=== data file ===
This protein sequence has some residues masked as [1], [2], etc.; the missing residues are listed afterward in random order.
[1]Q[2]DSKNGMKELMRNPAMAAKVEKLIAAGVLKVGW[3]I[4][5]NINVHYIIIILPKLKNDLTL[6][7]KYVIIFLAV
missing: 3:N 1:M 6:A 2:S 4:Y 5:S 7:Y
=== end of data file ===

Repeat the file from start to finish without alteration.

This protein sequence has some residues masked as [1], [2], etc.; the missing residues are listed afterward in random order.
[1]Q[2]DSKNGMKELMRNPAMAAKVEKLIAAGVLKVGW[3]I[4][5]NINVHYIIIILPKLKNDLTL[6][7]KYVIIFLAV
missing: 3:N 1:M 6:A 2:S 4:Y 5:S 7:Y